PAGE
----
As mentioned previously, since over 90% of the cinnamon imported into the U.S. between 2008-2013 was cassia-type cinnamon from the Indonesian cassia species, you are mostly purchasing a cassia-type cinnamon in the supermarket unless the package or container is specifically labeled as “Ceylon cinnamon.” (Some manufacturers actually include the science names for Ceylon cinnamon—Cinnamomum zeylanicum or Cinnamomum verum—on their product.)

In the case of stick cinnamon there are also certain features of the sticks you might want to look for in order to determine whether your cinnamon is Ceylon cinnamon or cassia cinnamon. One of those features involves the texture of the sticks when you look downward at a stick so that you can see the end. When cinnamon sticks are rolled from the thick bark of the cassia plants, they look exactly as described—a one-piece, thick bark layer that does not show multiple layers of any kind. In the case of Ceylon cinnamon sticks, since the plant bark is thinner, you may be able to see multiple layers of a thinner bark. That thinner layering of bark is one indication that your cinnamon sticks are made from Ceylon cinnamon. Another feature is the typically darker and deeper reddish color shade of Ceylon cinnamon sticks. Finally, the thicker and harder bark of cassia-type cinnamon sticks often prevents them from having small pieces that have broken off, where Ceylon cinnamon is more fragile and easily broken.

Research on the health benefits of cassia-type cinnamons and Ceylon cinnamon are somewhat mixed. We have found studies on both types that show benefits for blood sugar balance, for example, but we have also found studies on both types that failed to show blood sugar benefits. At this point in time, it is not possible for us to recommend Ceylon cinnamon over cassia-type cinnamons strictly on the basis of potential health benefits. However, for persons who are avid cinnamon lovers and regularly consume the equivalent of a teaspoon of ground cinnamon multiple times per week, we think it makes sense to choose Ceylon cinnamon in order to avoid risk of unwanted coumarin intake. Some persons who experience adverse reactions to cassia-type cinnamon may also be able to enjoy Ceylon cinnamon without experiencing those unwanted reactions.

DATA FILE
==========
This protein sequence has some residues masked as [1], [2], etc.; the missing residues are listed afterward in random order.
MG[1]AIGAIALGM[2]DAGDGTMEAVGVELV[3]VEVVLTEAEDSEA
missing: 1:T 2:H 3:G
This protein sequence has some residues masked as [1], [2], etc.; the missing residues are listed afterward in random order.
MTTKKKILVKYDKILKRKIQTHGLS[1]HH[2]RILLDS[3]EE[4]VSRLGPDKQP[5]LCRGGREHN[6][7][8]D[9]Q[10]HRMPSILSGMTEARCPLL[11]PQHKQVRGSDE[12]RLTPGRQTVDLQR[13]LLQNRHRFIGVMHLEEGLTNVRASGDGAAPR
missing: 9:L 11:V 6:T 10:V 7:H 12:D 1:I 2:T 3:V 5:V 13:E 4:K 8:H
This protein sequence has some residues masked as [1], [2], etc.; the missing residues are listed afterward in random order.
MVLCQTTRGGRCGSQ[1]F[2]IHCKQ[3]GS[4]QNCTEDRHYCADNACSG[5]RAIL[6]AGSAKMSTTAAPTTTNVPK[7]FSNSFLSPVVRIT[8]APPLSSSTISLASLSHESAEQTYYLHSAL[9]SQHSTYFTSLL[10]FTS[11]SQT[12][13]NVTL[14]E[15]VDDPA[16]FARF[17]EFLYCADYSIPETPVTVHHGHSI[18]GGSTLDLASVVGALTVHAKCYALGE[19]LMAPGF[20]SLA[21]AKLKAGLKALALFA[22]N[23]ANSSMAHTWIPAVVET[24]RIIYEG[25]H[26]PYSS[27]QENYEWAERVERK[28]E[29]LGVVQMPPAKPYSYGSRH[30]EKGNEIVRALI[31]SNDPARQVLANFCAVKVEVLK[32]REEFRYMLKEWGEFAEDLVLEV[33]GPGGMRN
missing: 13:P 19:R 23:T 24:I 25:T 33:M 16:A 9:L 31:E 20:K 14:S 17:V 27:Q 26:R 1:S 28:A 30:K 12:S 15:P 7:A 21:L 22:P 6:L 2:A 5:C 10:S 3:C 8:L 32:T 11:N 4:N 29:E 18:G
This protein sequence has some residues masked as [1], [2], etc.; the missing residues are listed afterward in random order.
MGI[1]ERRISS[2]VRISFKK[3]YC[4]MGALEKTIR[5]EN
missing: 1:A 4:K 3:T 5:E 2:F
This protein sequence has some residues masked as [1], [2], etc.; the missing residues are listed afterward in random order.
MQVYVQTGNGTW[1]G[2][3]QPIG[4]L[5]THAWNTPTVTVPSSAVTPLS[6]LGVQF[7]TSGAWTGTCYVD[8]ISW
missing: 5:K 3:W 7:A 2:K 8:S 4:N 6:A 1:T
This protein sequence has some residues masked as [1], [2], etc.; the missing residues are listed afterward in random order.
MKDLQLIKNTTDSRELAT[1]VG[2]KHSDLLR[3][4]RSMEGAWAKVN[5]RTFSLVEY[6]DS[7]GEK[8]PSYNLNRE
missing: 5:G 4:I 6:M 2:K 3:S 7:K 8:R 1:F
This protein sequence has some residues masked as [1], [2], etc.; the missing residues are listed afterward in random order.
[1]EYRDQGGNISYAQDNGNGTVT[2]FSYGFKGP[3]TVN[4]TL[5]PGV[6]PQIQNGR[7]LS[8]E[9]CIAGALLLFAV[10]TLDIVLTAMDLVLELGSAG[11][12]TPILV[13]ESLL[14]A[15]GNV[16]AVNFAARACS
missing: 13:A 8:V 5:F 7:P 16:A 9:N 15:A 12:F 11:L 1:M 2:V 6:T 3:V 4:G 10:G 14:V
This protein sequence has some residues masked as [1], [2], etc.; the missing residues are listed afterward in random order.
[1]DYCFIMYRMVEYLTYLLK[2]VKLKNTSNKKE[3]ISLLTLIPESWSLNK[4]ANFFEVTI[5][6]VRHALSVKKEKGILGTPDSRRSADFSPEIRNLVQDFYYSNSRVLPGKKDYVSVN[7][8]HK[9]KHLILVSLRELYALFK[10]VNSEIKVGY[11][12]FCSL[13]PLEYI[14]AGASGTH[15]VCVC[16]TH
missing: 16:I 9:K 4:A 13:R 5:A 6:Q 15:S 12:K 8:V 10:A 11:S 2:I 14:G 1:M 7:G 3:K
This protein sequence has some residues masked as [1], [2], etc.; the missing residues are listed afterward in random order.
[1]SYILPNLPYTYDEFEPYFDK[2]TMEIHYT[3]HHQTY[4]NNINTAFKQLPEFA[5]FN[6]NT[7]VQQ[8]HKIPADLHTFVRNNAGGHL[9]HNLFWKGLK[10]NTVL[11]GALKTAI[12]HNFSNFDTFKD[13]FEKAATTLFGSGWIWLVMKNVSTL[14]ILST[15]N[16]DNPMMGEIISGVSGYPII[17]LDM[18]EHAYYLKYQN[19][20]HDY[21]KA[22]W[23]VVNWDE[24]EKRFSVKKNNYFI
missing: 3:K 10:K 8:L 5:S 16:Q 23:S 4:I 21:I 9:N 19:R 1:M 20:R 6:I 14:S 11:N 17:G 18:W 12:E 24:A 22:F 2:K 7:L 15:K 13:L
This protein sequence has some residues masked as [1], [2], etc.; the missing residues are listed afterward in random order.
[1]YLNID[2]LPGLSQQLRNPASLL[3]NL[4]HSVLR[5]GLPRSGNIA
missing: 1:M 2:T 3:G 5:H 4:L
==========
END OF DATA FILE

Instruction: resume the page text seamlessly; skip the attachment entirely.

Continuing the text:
Many everyday items in your kitchen cupboard can be your remedies for skin, hair, and wellness concerns, from acne to heartburn to dry skin and hair, and many other health issues.

 

1- coconut oil.

It is a multi-tasking ingredient often used for hair, skin, and wellness concerns. The coconut oil sugar scrub facial and body cream).When using coconut remedies, be sure not to get them on clothes, towels, and bedding because it can leave stubborn oil stains. Also avoid getting water or moisture into homemade products as it   encourages mold growth.

 2- apple cider.

apple cider vinegar is said to have a variety of health benefits. It’s sometimes used as a weight loss aid and dandruff fighter.One of the most popular folk remedies using apple cider vinegar involves mixing one teaspoon of honey and one teaspoon of apple cider vinegar in a glass of warm water and drinking it 30 minutes before meals as a digestive aid. Other ways to use it as clarifying hair rinse, a natural deodorant, and to ease a sore throat. 

 3- Black tea.

 Black tea in your kitchen cupboard. Rich in tannins, black tea may help to sooth a sore throat, and shrink under eye puffiness.It’s sometimes used as a home remedy for mild sunburn or razor burn. Typically, three to five teabags are placed in a container of warm to hot water and allowed to steep. The teabags are removed and the container is placed in the fridge to cool. A washcloth is then dipped into the tea, slightly wrung out, and then applied gently on the affected area. Another handy remedy is to use a piece of a tea bag as a quick fix for a broken fingernail. Simply cut a small corner of the tea bag and press it on the broken part of the nail, adhering it with nail glue. The edges can be filed down.